First Principles Review

Summary

First Principles Review

This report documents the proceedings and outcomes of the First Principles Review meeting on the search for missing Malaysia Airlines flight MH370 held in Canberra from 2 to 4 November 2016. Participants consisted of experts in data processing, satellite communications, accident investigation, aircraft performance, flight operations, sonar data, acoustic data and oceanography. The purpose of the meeting was to reassess and validate existing evidence and to identify any new analysis that may assist in identifying the location of the missing aircraft.

Throughout the search, the ATSB has issued several reports updating the definition of the search area based on analysis progressively refined, or when new information has come to light. This document complements those reports and provides a summary of the detailed analysis of the satellite data combined with new evidence derived from the modelling of the drift of debris from the aircraft.

The experts attending the meeting considered:

  • The results of the search to date.
  • Satellite communication metadata and its analysis including methodology, assumptions, limitations, the probability distributions of possible flight paths, and validation results.
  • Results from simulations and the aircraft manufacturer’s analysis of aircraft performance.
  • The width of the search area based on what is known about the end of the flight.
  • Hydro-acoustic analysis potentially relevant to the search.
  • Failure analysis of recovered debris.
  • Drift analysis of aircraft debris.  

For background information, please refer to the previous ATSB publications available online at www.atsb.gov.au/mh370

The updated independent analysis of the satellite data and the drift analysis consistently identified the most likely impact location of MH370 as being close to the 7th arc[1] (within ~25 NM) and bounded by latitudes of approximately 33°S to 36°S.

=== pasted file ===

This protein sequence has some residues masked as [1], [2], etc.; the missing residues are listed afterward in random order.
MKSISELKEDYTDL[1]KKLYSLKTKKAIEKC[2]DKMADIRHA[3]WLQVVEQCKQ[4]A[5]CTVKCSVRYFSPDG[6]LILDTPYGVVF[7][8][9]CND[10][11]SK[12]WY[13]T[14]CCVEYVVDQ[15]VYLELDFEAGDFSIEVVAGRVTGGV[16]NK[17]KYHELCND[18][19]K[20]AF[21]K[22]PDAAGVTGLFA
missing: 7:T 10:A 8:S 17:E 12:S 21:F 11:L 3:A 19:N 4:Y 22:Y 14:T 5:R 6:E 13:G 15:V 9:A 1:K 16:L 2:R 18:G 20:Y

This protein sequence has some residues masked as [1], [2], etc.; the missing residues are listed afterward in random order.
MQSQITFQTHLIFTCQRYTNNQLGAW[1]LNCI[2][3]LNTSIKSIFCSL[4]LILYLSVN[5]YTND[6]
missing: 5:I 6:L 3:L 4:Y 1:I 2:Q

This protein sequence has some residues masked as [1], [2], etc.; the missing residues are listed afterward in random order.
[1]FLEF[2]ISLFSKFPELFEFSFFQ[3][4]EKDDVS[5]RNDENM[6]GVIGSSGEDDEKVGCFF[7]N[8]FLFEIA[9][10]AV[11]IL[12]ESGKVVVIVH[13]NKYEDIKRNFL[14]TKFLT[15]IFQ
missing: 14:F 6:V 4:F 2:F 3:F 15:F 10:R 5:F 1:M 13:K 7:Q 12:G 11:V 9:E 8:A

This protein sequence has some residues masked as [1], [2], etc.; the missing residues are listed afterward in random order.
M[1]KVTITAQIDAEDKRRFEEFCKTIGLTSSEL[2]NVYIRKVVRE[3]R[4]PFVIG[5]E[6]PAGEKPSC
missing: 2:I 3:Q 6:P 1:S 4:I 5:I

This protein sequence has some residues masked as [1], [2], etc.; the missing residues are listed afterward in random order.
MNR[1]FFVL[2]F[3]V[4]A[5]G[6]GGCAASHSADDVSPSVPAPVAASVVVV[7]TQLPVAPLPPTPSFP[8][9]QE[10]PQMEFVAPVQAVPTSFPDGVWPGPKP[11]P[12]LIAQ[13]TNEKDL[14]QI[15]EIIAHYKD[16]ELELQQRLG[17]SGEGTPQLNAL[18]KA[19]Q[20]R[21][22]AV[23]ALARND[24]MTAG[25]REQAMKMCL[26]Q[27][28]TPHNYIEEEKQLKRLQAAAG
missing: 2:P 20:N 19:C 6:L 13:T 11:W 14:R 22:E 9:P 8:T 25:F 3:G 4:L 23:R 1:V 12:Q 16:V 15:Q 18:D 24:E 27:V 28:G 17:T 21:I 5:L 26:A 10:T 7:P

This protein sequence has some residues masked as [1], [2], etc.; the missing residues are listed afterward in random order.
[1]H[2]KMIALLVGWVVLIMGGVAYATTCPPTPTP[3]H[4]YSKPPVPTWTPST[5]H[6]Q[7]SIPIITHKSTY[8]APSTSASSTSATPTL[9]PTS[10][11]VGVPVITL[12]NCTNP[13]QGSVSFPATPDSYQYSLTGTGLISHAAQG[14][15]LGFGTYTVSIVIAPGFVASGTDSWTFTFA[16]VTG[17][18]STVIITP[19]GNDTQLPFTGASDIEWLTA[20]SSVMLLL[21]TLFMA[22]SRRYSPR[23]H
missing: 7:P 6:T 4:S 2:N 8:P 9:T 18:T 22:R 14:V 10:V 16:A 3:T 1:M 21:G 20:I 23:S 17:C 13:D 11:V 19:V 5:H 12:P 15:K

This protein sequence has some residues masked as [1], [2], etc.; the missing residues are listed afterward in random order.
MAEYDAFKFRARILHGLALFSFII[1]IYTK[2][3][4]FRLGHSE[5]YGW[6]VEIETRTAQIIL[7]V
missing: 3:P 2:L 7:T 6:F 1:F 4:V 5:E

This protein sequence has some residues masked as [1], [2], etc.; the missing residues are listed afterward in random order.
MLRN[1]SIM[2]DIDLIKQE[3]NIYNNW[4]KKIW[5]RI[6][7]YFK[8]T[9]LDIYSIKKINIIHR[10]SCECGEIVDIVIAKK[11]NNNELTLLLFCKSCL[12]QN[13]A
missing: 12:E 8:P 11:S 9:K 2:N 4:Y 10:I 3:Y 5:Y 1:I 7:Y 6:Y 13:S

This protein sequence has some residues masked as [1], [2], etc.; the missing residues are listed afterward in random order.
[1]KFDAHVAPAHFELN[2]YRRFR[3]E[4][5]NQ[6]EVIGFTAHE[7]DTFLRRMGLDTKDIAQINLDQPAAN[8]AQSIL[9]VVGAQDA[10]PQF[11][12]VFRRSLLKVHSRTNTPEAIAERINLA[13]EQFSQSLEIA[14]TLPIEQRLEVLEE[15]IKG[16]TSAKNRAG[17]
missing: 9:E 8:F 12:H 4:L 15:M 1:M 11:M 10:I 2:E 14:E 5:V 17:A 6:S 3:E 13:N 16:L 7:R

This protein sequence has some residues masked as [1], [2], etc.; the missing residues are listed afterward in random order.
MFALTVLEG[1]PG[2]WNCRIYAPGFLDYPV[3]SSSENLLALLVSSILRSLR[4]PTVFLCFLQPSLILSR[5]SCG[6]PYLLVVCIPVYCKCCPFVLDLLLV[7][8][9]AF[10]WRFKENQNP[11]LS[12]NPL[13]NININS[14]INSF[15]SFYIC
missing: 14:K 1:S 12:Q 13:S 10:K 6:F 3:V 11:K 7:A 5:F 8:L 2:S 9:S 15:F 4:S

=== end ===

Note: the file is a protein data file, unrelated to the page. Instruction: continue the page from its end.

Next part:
There is a high degree of confidence that the previously identified underwater area searched to date does not contain the missing aircraft. Given the elimination of this area, the experts identified an area of approximately 25,000 km² as the area with the highest probability of containing the wreckage of the aircraft. The experts concluded that, if this area were to be searched, prospective areas for locating the aircraft wreckage, based on all the analysis to date, would be exhausted.

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[1]     The 7th arc is an arc of possible aircraft positions, equidistant from Inmarsat’s Indian Ocean Region satellite, where the accident aircraft made the final series of satellite communications transmissions. It is the key datum in the search for MH370 and its derivation is described in previous ATSB search area definition reports.  

The First Principles Review

Satellite data

Width of the search area

Drift analysis

Residual Probability Map

Conclusions